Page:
Originally released on PlayStation 4 back in April 2018, Detroit: Become Human (DBH) has finally been ported over to PC. Joining developer Quantic Dream’s other titles, Heavy Rain and Beyond: Two Souls, Detroit: Become Human launched exclusively on the Epic Games Store on December 12, 2019. If like me, you don’t have a PS4 sitting in your living room, this marks the first time you have the chance to play the critically acclaimed narrative adventure. But is it worth sinking time and money into a game that is almost two years old? We address that very question in our Detroit: Become Human review for PC.
Before I head into the nuts and bolts of Detroit: Become Human, a little context is necessary. I have not played any of Quantic Dream’s games. I am familiar with the style and stories of their titles, and DBH has been out for almost two years, so to say I know nothing about the game would be errant. That said, I never watched any game-play of DBH, nor did I ever read any reviews that might taint my experiences or opinion of the game. You’ll be getting as virgin a review as possible based solely on the merits of the PC version.
As I mentioned before, Detroit: Become Human is a narrative adventure set in the near future of 2038 Detroit. Thanks to advancements in artificial intelligence and robotics, human-like androids have become commonplace. It’s not all champagne and caviar, though. With androids taking jobs from humans and sexbots breaking up marriages, there are plenty of people who aren’t too happy about the current state of things. With tempers at a tipping point and many people treating androids worse than their dogs, things are about to erupt. More and more androids are going against their programming fail-safes and becoming Deviants – androids that act erratic and illogically, even to the point of committing murder.
This is where our three android protagonists come in:
Kara – We meet Kara as she is being picked up from a Cyberlife store after getting some work done to repair damage caused by an “accident.” Upon arriving home she is reintroduced to young Alice, the victim of an abusive household. It is this environment that pushes Kara to become Alice’s protector.
Conner – A new prototype sent to the Detroit PD to aid in the investigation of the growing Deviant problem, Conner is paired up with a jaded veteran of the force and professed hater of androids, Lt. Hank Anderson.
Marcus – Marcus starts off the story as the servant to a wealthy painter, Carl Manfred. Living a fairly pedestrian existence while caring for Carl, Marcus’ world is about to be turned upside down.
Where the story goes from there is up to you. The story is broken up into chapters, with each segment progressing the story arc of one of the protagonists. All three characters have their own story but their paths can cross based on the decisions you make.
People often say the journey is more important than the destination. For Detroit Become Human, that adage is spot on. While the “Androids will take over the Earth” thread is prevalent throughout the story and the possible endings are predictable, your decisions will absolutely alter the path. Quantic Dreams has created thousands of choices for you to make, some having very little consequence when you initially make them but having story changing implications later on. Just how much impact do they really have, you cynically ask? Is the death of a main character enough of a game-changing event? I thought so.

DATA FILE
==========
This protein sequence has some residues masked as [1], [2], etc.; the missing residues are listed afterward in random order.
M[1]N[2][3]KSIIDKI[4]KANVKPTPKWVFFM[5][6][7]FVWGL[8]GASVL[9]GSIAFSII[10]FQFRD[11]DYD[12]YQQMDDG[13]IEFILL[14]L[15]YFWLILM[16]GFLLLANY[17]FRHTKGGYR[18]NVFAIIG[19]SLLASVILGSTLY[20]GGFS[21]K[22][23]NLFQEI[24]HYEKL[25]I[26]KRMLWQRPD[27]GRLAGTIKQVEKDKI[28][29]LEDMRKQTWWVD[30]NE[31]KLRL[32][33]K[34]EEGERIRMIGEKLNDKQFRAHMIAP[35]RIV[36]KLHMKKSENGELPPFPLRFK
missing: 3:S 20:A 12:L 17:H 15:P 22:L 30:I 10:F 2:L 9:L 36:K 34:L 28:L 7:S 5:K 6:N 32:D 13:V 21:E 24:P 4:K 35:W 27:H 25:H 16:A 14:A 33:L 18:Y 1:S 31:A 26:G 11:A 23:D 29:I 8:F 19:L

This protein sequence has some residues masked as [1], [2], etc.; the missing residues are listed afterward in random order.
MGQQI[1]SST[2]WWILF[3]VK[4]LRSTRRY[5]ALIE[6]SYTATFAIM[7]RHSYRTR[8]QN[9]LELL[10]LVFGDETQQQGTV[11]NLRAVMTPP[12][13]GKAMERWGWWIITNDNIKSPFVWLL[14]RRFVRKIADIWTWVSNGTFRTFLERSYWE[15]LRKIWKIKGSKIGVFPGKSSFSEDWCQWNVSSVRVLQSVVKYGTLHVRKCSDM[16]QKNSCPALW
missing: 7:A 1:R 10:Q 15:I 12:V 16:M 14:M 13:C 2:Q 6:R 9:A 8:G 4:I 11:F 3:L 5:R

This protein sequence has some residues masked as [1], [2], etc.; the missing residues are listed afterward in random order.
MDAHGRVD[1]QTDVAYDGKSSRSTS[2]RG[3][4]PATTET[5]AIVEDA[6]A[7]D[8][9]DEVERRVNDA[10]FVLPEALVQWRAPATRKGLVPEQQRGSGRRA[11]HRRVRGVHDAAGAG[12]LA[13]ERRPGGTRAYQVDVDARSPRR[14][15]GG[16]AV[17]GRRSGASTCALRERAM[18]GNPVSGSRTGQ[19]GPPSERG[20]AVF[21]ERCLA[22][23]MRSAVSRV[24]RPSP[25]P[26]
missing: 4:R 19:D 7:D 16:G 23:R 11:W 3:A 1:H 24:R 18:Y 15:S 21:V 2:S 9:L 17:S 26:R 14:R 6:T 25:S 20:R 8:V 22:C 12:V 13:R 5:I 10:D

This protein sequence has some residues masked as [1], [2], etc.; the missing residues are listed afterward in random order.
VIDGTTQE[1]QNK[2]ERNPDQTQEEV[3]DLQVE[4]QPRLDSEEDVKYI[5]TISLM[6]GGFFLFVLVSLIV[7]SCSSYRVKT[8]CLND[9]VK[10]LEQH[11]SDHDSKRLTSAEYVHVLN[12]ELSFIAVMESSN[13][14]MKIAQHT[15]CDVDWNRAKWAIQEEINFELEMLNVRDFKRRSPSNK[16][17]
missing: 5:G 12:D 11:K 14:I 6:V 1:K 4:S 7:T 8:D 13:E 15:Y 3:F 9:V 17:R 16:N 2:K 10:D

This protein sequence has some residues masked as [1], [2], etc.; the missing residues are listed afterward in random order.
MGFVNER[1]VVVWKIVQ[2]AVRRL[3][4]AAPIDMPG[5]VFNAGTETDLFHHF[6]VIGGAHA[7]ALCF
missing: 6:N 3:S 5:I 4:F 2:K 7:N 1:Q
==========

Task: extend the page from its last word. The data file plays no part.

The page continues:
Looking Through The Eyes Of An Android
Playing as an android was a very satisfying experience. In most games, you play a protagonist who already has a predefined personality. The story is molded around that personality, setting a framework you must work within. At the beginning of DBH, the androids are a blank slate, complete with unflinching nerves and blank stares. As my choices began to add up it was as though I was molding their personality, with each of my actions contributing to their final persona.
The most surprising aspect of this was how my decision making varied from one character to the next. For Kara and her story with Alice, my paternal instincts kicked in, with my sole goal selflessly shielding her from peril at all costs. On the flip side, with Conner I was continually weighing my options for the best way to manipulate my relationship with Hank, hopefully propelling our investigation forward. Finally, with Marcus, I was all over the board. Just like the deviant androids themselves, I found myself making irrational, oftentimes contradictory, choices as I erratically tried to weave through the ups and downs of his story arc.
Visually, Detroit Become Human is spectacular. Each setting is meticulously crafted, giving the world a realistic look and feel. This may sound simple to accomplish but missing just one or two minor details can easily ruin the immersion. Fortunately, this doesn’t happen with Detroit Become Human. Whether walking through the streets of downtown, investigating a ransacked crime scene, or just trying to clean up a rundown home, the believable environments pull you deeper into the story.